The forecast was for rain in the afternoon, but instead, I had “partly cloudy” which was in reality “mostly sunny”, not handy for rainforest photography where rain and cloud are ideal.

I found a suitable subject for my camera and settled in to wait for a cloud to block the sun, so I could capture the waterfall before me. Capture captured, and it was time to move on to the next location. A few kilometres drive on rough rocky tracks led me to a faint 4wd trail heading south across the marshland. I parked the car and started walking. I was walking carefully as I had forgotten my gaiters and so far, I had seen 3 Tiger snakes. Heading south, I made my way towards some trees on the edge of the marshland. The sun was almost continuous now, and it almost seemed pointless to continue as photography was not going to be worthwhile. My mind was made up just after entering the trees as a large, but beautiful yellow-bellied Tiger snake slithered across in front of me. He was not happy about being disturbed and was fully prepared for a fight. I turned and left him in peace, deciding that a visit would be better in cooler, cloudier conditions... with gaiters.

It’s a long way from Tassie’s west coast to my home, and I walked through my front door at around 10 pm that night, tired but happy.

Geoff Murray
Mont Ambassador

Gear used


1 Response

Mark
Mark

March 15, 2021

Thanks Geoff, another entertaining and informative article and great photos. Mark

Leave a comment

Comments will be approved before showing up.


Also in The Mont Blog

Researcher Dr Matthew Brookhouse checking a snowgum in the NSW Snowy Mountains. By Aaron Midson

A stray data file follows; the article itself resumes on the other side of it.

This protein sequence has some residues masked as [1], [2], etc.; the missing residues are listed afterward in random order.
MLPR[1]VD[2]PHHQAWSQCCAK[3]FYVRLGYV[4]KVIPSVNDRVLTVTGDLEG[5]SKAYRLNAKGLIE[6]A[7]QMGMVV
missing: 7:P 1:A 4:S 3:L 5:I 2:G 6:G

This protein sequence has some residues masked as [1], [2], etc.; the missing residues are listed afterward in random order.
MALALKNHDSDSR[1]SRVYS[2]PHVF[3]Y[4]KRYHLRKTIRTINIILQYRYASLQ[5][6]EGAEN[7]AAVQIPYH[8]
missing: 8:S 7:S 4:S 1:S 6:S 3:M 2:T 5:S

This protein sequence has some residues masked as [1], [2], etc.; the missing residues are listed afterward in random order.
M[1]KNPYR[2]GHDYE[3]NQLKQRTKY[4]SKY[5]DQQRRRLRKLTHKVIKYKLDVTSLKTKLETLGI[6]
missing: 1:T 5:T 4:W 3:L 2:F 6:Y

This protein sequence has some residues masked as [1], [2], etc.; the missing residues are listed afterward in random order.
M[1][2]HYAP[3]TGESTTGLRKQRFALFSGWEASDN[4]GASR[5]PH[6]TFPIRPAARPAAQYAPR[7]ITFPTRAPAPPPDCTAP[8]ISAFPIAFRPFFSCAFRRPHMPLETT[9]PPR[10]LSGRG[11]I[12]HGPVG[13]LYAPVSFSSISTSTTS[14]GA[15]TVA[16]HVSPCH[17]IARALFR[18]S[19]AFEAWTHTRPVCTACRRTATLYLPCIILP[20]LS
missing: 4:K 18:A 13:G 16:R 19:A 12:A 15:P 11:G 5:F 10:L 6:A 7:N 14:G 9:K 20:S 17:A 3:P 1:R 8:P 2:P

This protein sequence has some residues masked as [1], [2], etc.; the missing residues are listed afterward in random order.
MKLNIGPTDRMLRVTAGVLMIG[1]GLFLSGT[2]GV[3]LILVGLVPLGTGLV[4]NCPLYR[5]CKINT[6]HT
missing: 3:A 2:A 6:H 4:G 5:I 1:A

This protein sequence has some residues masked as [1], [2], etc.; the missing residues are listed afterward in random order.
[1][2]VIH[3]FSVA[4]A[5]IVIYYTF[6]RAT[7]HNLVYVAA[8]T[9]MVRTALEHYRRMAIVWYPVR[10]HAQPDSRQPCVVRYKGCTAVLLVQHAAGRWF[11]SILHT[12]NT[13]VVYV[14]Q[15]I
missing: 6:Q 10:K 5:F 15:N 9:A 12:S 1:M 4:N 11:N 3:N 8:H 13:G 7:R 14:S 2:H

Save Our Snowgums: Taking A Tree's Pulse. By Dr Matthew Brookhouse

January 17, 2022

Australian longicorn borers are known worldwide for their ability to aggressively infest eucalypt plantations. In Australia, too, longicorn outbreaks have struck plantations in Tasmania, Victoria and Queensland. By contrast, outbreaks of longicorns are rare in native eucalypt forests. Why? Well, it’s not clear, but the current theory is that to be successful, longicorn populations must develop in forests that are persistently drought-stressed. In plantations, a single species is often planted over a varying landscape that is, in some cases, too dry. Native eucalypt forests, however, generally comprise numerous species leading to a patterned landscape of species that is more resilient to stress.
Read More
Mt Field Snowgums texture by Geoff Murray
Mount Field Snowgums. By Geoff Murray

January 17, 2022

Over the last couple of days I have had a couple of short forays into Mount Field National Park. This magnificent park has landscapes that range from temperate rainforest with beautiful waterfalls to extensive alpine areas with some stunning mountain topography. Mount Field National Park, along with Freycinet National Park, were both declared national parks in 1916, making them the oldest national parks in Tasmania.
Read More
Fall Protection Anchors for Working at Height
Fall Protection Anchors for Working at Height

January 11, 2022

Fall protection needs to be fast and easy to setup to ensure it is used when it is needed. The right gear will only add a small amount of time to your site setup, stay out of your way while working, and be easy and intuitive to use. The first part of your Fall Protection System, the anchors, can be make or break for the efficiency of the system as a whole. Read more below about choosing the best anchors for your next job.
Read More
x

x